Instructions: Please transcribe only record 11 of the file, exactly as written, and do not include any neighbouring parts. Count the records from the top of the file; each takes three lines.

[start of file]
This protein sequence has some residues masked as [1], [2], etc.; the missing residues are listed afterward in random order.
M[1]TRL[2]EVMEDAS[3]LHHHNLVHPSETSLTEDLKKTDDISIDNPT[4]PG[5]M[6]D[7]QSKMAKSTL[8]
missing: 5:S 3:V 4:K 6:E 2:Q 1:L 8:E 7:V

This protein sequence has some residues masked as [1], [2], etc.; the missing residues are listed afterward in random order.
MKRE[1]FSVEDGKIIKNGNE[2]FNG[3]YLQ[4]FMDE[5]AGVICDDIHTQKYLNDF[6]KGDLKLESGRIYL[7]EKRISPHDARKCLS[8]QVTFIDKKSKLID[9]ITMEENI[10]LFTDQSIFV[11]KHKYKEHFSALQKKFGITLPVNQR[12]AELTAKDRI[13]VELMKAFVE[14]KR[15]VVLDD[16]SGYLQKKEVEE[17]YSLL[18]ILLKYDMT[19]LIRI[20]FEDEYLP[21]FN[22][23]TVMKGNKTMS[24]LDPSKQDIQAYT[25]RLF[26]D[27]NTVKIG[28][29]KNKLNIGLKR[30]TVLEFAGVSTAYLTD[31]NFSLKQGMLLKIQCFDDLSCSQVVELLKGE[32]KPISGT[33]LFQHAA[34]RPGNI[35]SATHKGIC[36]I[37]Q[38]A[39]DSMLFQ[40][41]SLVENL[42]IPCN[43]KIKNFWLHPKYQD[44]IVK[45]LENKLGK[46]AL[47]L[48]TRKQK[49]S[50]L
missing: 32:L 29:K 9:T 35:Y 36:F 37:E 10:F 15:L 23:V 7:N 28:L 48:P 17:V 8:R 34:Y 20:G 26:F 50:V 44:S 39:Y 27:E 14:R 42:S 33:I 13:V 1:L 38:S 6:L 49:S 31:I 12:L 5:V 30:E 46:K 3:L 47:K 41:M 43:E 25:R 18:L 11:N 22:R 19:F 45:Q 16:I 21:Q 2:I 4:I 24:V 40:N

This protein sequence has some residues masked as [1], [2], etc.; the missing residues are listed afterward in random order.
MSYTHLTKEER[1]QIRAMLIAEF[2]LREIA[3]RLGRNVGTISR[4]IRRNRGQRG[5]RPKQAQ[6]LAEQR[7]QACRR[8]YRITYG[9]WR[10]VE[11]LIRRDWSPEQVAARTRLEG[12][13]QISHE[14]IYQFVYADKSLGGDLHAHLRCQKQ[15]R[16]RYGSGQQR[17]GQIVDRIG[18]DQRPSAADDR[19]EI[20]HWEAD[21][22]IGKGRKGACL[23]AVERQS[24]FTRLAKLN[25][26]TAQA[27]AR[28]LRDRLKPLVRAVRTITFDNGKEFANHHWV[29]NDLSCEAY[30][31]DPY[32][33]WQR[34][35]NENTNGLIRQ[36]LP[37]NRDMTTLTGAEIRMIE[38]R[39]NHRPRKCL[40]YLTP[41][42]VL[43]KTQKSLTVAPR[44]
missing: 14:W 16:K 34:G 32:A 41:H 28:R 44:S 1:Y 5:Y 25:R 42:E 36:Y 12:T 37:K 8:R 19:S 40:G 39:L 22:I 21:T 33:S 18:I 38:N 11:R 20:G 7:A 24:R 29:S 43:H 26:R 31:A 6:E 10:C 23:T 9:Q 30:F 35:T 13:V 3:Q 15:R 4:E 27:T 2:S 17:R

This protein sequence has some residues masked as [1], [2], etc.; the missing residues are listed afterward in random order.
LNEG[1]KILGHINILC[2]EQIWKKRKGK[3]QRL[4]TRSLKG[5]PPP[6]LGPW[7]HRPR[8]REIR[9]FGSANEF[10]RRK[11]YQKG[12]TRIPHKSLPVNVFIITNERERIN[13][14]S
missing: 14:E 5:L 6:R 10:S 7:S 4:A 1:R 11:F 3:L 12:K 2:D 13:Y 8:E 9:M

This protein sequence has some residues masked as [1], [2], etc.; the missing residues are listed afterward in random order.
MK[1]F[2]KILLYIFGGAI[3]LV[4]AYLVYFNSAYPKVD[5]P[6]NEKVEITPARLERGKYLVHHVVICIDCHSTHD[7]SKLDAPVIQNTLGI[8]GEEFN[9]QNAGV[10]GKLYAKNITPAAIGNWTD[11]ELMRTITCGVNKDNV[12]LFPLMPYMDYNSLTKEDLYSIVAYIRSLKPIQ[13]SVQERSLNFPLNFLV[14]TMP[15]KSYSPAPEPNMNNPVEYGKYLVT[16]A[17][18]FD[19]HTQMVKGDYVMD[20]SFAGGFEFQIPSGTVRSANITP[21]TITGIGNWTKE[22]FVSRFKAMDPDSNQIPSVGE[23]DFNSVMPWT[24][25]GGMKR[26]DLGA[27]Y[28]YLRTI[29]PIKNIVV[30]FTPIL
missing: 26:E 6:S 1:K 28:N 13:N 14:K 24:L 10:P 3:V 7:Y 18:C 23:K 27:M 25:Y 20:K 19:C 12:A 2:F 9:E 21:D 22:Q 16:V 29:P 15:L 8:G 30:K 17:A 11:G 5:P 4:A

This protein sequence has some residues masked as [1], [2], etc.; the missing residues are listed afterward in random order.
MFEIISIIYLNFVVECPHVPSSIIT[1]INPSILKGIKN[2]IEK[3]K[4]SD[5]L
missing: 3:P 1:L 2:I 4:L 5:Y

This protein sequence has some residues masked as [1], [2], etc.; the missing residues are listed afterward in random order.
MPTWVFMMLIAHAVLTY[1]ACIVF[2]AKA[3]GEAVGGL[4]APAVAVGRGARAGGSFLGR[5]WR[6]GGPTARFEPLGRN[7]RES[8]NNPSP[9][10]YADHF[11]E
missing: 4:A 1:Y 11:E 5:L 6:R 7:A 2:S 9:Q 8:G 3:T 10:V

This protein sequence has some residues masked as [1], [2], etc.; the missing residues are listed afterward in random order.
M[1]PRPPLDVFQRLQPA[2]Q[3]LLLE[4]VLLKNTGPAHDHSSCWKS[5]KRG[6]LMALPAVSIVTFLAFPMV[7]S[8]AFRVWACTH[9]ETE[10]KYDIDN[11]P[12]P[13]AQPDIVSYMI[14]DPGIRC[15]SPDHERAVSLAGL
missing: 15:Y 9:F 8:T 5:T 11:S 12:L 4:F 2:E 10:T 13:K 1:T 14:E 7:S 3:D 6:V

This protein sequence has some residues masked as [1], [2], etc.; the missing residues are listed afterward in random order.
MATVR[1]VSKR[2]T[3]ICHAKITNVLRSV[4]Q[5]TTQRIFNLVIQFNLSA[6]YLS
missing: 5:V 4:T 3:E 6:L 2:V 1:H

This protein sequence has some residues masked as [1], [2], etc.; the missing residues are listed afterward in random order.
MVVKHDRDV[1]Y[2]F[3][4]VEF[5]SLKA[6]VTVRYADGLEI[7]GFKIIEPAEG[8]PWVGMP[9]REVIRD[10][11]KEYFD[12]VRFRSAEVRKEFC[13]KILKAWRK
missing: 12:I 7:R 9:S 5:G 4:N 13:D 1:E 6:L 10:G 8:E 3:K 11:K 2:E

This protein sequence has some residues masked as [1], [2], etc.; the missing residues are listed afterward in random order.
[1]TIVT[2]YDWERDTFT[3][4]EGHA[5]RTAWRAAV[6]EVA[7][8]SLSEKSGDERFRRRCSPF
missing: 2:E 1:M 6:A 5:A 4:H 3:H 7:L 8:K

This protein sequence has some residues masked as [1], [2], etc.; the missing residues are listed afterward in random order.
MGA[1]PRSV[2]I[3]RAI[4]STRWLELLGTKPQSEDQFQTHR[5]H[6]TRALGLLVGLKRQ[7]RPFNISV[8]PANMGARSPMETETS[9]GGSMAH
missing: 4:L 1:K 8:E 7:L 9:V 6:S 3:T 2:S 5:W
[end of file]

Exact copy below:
This protein sequence has some residues masked as [1], [2], etc.; the missing residues are listed afterward in random order.
[1]TIVT[2]YDWERDTFT[3][4]EGHA[5]RTAWRAAV[6]EVA[7][8]SLSEKSGDERFRRRCSPF
missing: 2:E 1:M 6:A 5:A 4:H 3:H 7:L 8:K